Bob McNulty Shares How Trip Delivers Saves Restaurants Thousands While Giving Drivers A Serious Pay Rise

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Neil Howe  
Well, it seems like a good decision. And like you said, people are forming habits now getting their groceries delivered getting their meals delivered, and they will come to rely on that. So I see that skyrocketing in the years to come. Let’s talk about the restaurant industry right now. They have services available to them like Uber Eats doordash grubhub Postmates. What kind of issues are the restaurants having with these companies and talk about their business model versus Trip Delivers?

Bob McNulty
Yeah, our business model is totally different than everybody else in the space. And if you read through any white papers, there’s plenty of them online to read. You can see immediately the problems and the problem in the restaurants is they get charged money. And they also get their menus marked up. So it’s a combination of pricing that goes on by Uber Eats or any of the other Grubhub are those guys. So the restauranteurs really don’t like the business model, but they can’t do without the business. They still got to serve up food and get their efficiencies going. Particularly with COVID because they reach a lot of the retail restaurants have limited patronage or they have none at all in the stores or in the restaurants. So the only way they can keep their business up and running and pay their bills is to do outsourcing of third parties. So we looked at the business said, again, just taken our business model and said, Hey, we’re a SaaS business model, let’s just charge the drivers kind of the same pricing that we’re going to do in the rideshare. But let’s go to the restaurant and just do a flat fee pickup and delivery. So while the other rest the other providers for delivery charge anywhere from 20, to 40%, sometimes more, it’s all hidden. In the receipt, the driver doesn’t see the receipt that the consumer sees. The restauranteur doesn’t see the receipt that this other person sees. So ours are very transparent. We all are line items line up for everybody to see, we charge our week, we have a membership program. So if you’re a member restaurant, we charge you $2, a pickup and delivery. And if you’re a non-member, he charged at three bucks. So you can save you know, the dollar per delivery, probably very quickly, just if you’re doing 15 to 20 deliveries a day. Not that we’re going to get all the deliveries a day, we don’t expect that. But we do expect that over time, we’ll be able to, you know, get into the market share business with these guys. Because the power of having a reduced price. For the restauranteur that’s significant. It’s not like a little bit, it’s like 75% cheaper, well drive revenue growth to the side. And if you look at most disruptive business models, whether it’s where you are like one Home Depot, for example, which was really disruptive back in the day when they started and to this day, to this day, they’re still disruptive. It’s just not the pricing model. It’s is the configuration of service in their business, the configuration of other product lines that they’ve added, like kitchen cabinets, and decor and all those kinds of things. So they’ve evolved their business to stay disruptive ahead of the competition, same thing is going to happen here, if you look at almost all businesses, particularly when it’s like retail, and I consider rideshare all this kind of stuff we’re done is customer driven. So it’s more of a retail play. But if you look up the cost goes to the world and people like that you see their competitive edge they’ve had since day one. As long as the company is staying in front of the game, nobody can beat them. It’s only when they don’t stand for the game, that they beat themselves, actually.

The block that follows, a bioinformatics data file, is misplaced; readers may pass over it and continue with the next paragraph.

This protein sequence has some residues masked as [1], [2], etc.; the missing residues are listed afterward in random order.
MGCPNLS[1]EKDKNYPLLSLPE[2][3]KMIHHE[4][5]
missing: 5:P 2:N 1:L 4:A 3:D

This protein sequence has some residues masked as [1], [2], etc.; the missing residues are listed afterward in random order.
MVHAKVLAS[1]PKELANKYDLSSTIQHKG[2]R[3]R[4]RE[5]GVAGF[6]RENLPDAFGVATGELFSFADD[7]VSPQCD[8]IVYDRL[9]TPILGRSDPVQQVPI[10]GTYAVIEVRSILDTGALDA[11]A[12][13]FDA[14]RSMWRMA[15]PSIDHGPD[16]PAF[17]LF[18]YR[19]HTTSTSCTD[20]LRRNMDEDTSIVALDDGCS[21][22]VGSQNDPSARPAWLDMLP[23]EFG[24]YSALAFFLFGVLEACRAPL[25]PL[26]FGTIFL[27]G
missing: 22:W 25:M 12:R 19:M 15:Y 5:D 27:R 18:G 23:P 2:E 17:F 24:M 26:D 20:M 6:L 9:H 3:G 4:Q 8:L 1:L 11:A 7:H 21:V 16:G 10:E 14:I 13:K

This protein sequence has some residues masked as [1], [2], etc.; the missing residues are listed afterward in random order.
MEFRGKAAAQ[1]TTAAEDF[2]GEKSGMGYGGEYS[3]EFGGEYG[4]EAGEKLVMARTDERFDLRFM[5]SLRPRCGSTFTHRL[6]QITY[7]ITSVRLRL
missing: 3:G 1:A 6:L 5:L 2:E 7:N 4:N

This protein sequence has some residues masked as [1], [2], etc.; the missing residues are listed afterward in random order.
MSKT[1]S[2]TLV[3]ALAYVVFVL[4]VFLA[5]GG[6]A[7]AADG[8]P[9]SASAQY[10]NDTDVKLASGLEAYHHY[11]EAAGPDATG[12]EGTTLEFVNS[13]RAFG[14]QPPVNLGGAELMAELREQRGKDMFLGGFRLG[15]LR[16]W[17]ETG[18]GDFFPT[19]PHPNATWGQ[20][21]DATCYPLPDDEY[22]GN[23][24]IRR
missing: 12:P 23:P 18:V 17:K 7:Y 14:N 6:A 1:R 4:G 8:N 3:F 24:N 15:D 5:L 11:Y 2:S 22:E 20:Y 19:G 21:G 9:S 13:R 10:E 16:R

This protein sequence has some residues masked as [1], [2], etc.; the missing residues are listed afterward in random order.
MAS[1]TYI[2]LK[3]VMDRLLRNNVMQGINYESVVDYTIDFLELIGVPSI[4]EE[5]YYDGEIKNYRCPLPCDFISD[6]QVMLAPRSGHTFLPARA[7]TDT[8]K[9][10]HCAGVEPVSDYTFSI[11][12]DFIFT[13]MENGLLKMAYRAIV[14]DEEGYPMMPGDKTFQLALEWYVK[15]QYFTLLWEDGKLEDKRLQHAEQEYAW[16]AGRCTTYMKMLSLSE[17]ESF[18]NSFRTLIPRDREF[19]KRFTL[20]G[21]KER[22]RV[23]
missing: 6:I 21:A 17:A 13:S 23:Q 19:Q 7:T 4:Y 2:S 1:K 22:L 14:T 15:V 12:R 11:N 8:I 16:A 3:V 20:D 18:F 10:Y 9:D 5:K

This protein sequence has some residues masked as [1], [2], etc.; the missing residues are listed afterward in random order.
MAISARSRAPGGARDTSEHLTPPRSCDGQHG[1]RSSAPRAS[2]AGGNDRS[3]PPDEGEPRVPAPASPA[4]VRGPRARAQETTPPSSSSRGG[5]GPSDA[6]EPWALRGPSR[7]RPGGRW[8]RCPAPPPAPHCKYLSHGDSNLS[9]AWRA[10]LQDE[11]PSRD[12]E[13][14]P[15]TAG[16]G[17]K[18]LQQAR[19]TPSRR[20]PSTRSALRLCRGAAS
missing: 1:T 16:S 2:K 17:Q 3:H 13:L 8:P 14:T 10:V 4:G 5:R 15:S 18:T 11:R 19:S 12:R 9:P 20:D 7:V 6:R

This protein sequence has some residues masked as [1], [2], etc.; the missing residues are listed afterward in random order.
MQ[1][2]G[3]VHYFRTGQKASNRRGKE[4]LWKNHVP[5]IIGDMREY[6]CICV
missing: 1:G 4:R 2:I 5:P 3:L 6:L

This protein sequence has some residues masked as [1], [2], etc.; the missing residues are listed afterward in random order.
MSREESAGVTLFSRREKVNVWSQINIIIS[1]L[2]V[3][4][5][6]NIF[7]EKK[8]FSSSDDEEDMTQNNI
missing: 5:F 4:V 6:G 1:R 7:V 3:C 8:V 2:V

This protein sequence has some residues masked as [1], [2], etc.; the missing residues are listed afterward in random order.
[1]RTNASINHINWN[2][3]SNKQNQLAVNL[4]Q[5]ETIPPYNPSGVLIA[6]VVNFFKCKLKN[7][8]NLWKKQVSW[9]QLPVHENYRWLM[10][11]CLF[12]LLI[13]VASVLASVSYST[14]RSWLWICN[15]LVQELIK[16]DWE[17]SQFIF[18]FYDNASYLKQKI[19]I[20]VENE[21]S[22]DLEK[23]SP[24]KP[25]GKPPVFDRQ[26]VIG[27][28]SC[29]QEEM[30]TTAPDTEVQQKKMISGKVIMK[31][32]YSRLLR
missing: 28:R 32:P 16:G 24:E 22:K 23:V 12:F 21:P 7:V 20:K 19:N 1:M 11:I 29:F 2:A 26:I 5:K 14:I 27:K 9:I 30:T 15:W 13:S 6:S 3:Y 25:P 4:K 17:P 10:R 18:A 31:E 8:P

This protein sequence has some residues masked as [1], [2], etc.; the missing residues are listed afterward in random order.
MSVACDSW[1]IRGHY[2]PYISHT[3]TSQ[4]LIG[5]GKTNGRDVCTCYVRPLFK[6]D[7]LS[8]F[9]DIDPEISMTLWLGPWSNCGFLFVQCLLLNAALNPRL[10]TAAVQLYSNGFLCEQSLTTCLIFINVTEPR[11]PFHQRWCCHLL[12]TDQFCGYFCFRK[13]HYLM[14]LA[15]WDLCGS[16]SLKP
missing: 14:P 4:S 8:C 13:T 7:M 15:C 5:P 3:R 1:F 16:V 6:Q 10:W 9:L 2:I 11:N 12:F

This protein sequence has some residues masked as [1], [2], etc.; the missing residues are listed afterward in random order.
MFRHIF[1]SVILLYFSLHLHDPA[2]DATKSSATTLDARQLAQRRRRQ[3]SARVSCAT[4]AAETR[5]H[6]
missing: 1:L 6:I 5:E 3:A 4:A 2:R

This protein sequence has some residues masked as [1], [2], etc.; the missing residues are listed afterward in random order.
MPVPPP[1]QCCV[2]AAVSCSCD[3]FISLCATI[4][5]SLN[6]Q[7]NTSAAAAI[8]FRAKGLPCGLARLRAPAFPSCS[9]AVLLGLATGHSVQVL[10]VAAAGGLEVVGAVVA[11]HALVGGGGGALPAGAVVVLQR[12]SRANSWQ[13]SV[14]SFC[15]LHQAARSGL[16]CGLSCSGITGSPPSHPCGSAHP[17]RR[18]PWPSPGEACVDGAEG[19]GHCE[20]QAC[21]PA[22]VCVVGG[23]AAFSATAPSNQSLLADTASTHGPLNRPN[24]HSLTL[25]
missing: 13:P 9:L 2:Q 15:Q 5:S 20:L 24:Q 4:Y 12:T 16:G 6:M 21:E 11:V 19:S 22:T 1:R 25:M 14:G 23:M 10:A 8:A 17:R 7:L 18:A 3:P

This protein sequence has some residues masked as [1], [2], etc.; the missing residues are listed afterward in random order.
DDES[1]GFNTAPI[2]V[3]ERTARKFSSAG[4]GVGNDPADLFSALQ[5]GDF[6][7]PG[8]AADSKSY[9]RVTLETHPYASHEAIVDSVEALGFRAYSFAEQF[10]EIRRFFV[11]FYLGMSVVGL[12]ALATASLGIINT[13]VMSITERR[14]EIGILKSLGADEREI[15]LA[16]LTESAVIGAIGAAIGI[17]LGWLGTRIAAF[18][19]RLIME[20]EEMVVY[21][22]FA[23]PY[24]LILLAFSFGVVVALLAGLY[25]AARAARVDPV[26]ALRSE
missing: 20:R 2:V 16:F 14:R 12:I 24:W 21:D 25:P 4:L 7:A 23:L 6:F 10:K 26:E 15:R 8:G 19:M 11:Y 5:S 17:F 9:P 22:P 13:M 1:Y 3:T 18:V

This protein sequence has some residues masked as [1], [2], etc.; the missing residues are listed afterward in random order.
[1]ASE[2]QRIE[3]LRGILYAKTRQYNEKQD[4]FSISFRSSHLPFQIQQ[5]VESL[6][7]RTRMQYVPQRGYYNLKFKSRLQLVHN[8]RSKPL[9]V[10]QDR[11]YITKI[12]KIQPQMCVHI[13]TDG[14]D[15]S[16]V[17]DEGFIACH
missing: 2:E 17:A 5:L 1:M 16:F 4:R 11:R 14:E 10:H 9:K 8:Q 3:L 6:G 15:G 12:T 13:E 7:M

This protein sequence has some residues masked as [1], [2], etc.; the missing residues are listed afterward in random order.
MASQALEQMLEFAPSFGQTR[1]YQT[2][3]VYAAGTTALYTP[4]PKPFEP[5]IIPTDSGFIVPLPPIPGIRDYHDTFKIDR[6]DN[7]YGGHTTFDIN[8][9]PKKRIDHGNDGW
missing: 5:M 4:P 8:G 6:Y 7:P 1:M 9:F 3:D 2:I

Neil Howe  
Right. So let’s, I’m going to put you on the spot here and maybe do some math, which is never a good thing in an interview. But from a restaurant owner’s point of view, you know, how much are they actually saving with a $2 to $3 delivery flat fee, rather than what they’re paying right now? I mean, what are they paying right now?

Bob McNulty 
Well, they’re paying anywhere from 20 to 40%. So I mean, I get them all the time, I should have put I should have brought one. So I can hold it up receipts and like on a $40 you know, food pickup and delivery. If it’s being marked up 20, 30, 40%, you can get to the numbers pretty quick what it costs on that order. And I have you know, a number of our people out in the field, send me receipts all the time, look at this order. And here’s what they would have paid with us. And they go through that when they’re pitching a restaurant to sign up for this. We don’t ask the restaurant to not do business with their current delivery service. We’re just saying, hey, fit us into your schedule. And we don’t mark up your menus and things like that. So we’re we have about 150 restaurants, online that we just put up in Nashville, we’ll start working the other side, getting our app out there and getting you know, download the app in the marketplace and start utilizing it. You know, the biggest thing is getting the restaurants lined up. And that’s, that’s the challenge that we have. And we just get after it. Get them signed up.

Neil Howe 
All right, I’m gonna do some quick math here because I want to get this straight before we move on. So if you’ve got a 40 a $40 meal, and you’re paying 20% – 40%, in delivery. So that could be anywhere from $8 to $16 and delivery fees that the restaurant has to pay.

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Neil Howe

Neil Howe is a 3-time #1 Best Selling Author, Online Media Strategist and business radio talk show host. He covers the most Innovative Business Leaders in Small and Local Business helping them share their stories with the world.